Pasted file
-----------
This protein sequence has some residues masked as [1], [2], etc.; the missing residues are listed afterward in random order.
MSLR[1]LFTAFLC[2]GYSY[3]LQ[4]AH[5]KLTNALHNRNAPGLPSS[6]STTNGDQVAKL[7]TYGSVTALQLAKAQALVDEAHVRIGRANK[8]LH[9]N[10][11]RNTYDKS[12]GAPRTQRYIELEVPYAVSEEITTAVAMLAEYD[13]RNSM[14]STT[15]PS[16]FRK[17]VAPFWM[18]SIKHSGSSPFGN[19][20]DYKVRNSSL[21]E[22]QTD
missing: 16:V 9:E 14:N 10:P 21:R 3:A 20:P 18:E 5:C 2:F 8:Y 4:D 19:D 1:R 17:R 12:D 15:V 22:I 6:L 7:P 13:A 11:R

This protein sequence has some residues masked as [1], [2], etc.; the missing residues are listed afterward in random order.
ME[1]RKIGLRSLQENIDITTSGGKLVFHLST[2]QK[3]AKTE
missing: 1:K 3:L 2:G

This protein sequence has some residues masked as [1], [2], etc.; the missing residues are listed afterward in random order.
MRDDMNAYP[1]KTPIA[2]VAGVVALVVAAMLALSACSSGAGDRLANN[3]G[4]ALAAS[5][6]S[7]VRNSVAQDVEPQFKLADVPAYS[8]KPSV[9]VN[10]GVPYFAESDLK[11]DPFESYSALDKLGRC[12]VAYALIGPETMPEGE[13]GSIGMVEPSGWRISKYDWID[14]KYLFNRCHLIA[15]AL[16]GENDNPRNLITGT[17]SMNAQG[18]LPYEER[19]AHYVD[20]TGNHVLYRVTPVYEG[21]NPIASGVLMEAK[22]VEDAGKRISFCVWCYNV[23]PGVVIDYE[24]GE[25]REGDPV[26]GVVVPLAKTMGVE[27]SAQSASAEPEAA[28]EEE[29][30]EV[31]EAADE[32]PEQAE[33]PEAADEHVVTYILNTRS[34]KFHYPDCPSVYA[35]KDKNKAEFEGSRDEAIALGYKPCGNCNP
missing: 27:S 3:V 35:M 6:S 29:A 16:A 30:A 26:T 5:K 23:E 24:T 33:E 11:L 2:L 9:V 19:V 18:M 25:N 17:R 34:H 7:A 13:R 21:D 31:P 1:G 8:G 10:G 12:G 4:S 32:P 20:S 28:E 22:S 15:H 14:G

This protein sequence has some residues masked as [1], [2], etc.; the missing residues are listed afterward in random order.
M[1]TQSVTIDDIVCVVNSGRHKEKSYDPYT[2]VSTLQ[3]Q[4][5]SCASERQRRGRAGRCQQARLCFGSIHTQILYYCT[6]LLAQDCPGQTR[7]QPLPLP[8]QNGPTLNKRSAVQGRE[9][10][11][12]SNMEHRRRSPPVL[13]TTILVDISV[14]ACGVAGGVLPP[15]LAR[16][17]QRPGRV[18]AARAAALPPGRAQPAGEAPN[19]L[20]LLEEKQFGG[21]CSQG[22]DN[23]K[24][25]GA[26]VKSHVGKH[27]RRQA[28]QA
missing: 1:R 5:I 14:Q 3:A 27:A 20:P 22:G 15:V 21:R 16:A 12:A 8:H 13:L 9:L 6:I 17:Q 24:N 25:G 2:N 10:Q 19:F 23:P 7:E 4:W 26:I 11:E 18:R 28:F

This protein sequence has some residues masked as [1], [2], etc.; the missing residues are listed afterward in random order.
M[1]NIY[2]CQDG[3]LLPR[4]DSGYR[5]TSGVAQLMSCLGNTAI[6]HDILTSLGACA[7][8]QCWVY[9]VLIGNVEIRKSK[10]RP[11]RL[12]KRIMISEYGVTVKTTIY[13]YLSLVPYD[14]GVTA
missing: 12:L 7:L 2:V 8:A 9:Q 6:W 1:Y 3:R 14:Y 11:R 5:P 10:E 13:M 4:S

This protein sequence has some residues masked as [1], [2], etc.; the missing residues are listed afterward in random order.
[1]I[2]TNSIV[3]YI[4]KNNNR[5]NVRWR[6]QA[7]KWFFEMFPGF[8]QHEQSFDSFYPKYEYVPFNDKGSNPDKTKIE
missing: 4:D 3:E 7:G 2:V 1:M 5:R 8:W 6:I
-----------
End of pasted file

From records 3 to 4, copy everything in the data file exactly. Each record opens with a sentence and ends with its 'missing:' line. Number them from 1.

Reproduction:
This protein sequence has some residues masked as [1], [2], etc.; the missing residues are listed afterward in random order.
MRDDMNAYP[1]KTPIA[2]VAGVVALVVAAMLALSACSSGAGDRLANN[3]G[4]ALAAS[5][6]S[7]VRNSVAQDVEPQFKLADVPAYS[8]KPSV[9]VN[10]GVPYFAESDLK[11]DPFESYSALDKLGRC[12]VAYALIGPETMPEGE[13]GSIGMVEPSGWRISKYDWID[14]KYLFNRCHLIA[15]AL[16]GENDNPRNLITGT[17]SMNAQG[18]LPYEER[19]AHYVD[20]TGNHVLYRVTPVYEG[21]NPIASGVLMEAK[22]VEDAGKRISFCVWCYNV[23]PGVVIDYE[24]GE[25]REGDPV[26]GVVVPLAKTMGVE[27]SAQSASAEPEAA[28]EEE[29][30]EV[31]EAADE[32]PEQAE[33]PEAADEHVVTYILNTRS[34]KFHYPDCPSVYA[35]KDKNKAEFEGSRDEAIALGYKPCGNCNP
missing: 27:S 3:V 35:M 6:S 29:A 16:A 30:A 26:T 5:K 23:E 24:T 33:E 11:L 2:L 9:V 19:V 18:M 25:N 17:R 34:H 7:A 13:R 21:D 31:P 1:G 8:G 10:G 12:G 4:S 32:P 20:S 28:E 22:S 15:H 14:G

This protein sequence has some residues masked as [1], [2], etc.; the missing residues are listed afterward in random order.
M[1]TQSVTIDDIVCVVNSGRHKEKSYDPYT[2]VSTLQ[3]Q[4][5]SCASERQRRGRAGRCQQARLCFGSIHTQILYYCT[6]LLAQDCPGQTR[7]QPLPLP[8]QNGPTLNKRSAVQGRE[9][10][11][12]SNMEHRRRSPPVL[13]TTILVDISV[14]ACGVAGGVLPP[15]LAR[16][17]QRPGRV[18]AARAAALPPGRAQPAGEAPN[19]L[20]LLEEKQFGG[21]CSQG[22]DN[23]K[24][25]GA[26]VKSHVGKH[27]RRQA[28]QA
missing: 1:R 5:I 14:Q 3:A 27:A 20:P 22:G 15:V 21:R 16:A 12:A 8:H 13:L 9:L 6:I 17:Q 24:N 25:G 2:N 10:Q 19:F 23:P 7:E 4:W 26:I 11:E 18:R 28:F